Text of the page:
Sikorsky and Boeing Co. have unveiled the futuristic helicopter they're proposing to be the U.S. Army's Future Long Range Assault Aircraft.
In a series of mockup photos and videos, Sikorsky and Boeing officials on Monday revealed Defiant X: a compound coaxial helicopter, like its predecessor the SB>1 Defiant, but with significant upgrades for troops headed into combat zones.
"We've made some ... enhancements to the design to help reduce thermal signature and improve aerodynamic handling," Heather McBryan, director of sales and marketing for Boeing's Vertical Lift program, told reporters last week ahead of the announcement.
The Army is planning to select a Future Long Range Assault Aircraft, also known as FLRAA, and a Future Attack Reconnaissance Aircraft, or FARA, as part of its Future Vertical Lift initiative, or FVL.
Sikorsky-Boeing is up against Bell Textron's V-280 Valor tiltrotor aircraft in the FLRAA competition. A contract award is expected sometime in 2022.
While Sikorsky-Boeing declined to offer details on all the upgrades, the sleek-bodied design includes a modified exhaust system to reduce the aircraft's heat signature and a tricycle-style landing gear "which improves ... stability landing in and taxiing in combat and austere environments," McBryan said in a phone call.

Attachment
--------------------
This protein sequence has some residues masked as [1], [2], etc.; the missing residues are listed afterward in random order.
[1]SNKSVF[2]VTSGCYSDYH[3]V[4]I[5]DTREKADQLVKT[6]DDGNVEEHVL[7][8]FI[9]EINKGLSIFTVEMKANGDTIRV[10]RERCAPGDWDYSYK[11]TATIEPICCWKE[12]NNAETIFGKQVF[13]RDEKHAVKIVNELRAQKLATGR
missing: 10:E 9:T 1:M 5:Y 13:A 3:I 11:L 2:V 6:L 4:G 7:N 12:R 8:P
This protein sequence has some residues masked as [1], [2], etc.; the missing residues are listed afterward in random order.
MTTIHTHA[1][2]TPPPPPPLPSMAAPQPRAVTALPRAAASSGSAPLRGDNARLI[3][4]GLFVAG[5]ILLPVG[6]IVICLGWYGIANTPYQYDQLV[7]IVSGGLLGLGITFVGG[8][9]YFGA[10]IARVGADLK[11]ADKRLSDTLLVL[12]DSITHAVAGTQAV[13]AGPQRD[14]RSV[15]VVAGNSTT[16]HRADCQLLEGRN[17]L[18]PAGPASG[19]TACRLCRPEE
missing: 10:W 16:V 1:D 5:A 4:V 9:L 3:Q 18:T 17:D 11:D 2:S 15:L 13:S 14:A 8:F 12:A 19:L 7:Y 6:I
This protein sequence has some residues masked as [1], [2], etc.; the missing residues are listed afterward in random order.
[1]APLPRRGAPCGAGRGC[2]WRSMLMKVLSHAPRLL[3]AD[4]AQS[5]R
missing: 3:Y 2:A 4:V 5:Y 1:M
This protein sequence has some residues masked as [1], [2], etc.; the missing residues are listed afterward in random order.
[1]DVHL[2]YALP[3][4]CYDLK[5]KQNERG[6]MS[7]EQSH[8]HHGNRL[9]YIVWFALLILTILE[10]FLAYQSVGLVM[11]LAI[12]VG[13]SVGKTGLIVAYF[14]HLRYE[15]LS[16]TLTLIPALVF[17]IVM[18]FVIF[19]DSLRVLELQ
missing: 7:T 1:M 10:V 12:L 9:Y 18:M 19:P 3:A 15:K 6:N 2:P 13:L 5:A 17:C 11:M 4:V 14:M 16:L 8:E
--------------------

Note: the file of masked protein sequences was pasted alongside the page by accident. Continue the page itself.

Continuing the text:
The Defiant X also incorporates elements of Sikorsky's X2 experimental high-speed compound helicopter, which was also used as a starting point for the SB1> Defiant, according to a news release.
The upgrades were born out of the Army's proposed requirements for its next-generation aircraft and additional testing of the Defiant system, the team said.
The Defiant X is "going to go twice as far twice as fast as the current Black Hawk does today," Jay Macklin, director of business development for Sikorsky's Future Vertical Lift program, said during the call.
While the two officials declined to specify the Defiant X's max speed, the SB>1 Defiant achieved 211 knots during flight in October, with 232 knots at its top descent speed.
To improve on Defiant, engineers logged 1,500 simulation hours, 135 hours in the Propulsion Systems Test Bed, or PSTB, and "31 flights, accumulating 26 hours in flight," the companies said.
McBryan said there is autonomy layered within the semi-automatic, electronic avionics system that uses computers to process flight control, known as fly-by-wire. "This is really designed for growth, and so, out in the 2030s, as missions change and threats change, there's that growth capability," she said.
But companies won't add additional autonomy functions unless the Army asks for them, Macklin said.
"[We're] going to demonstrate the exact things that [Army leaders] tell us that they want us to demonstrate, and then move forward as they look to all the capabilities that this aircraft is going to be required...to do," he said.
Because Sikorsky designed the Black Hawk, the team is already familiar with the Army's requirement for that aircraft McBryan added. Like the Black Hawk, Defiant X can fly "in the same type formations as the Black Hawk," she said.
"We understand it's the long range assault aircraft, but at the same time, there's other missions that the Army does that this design has been optimized and excels at," Macklin said.
-- Oriana Pawlyk can be reached at firstname.lastname@example.org. Follow her on Twitter at @oriana0214.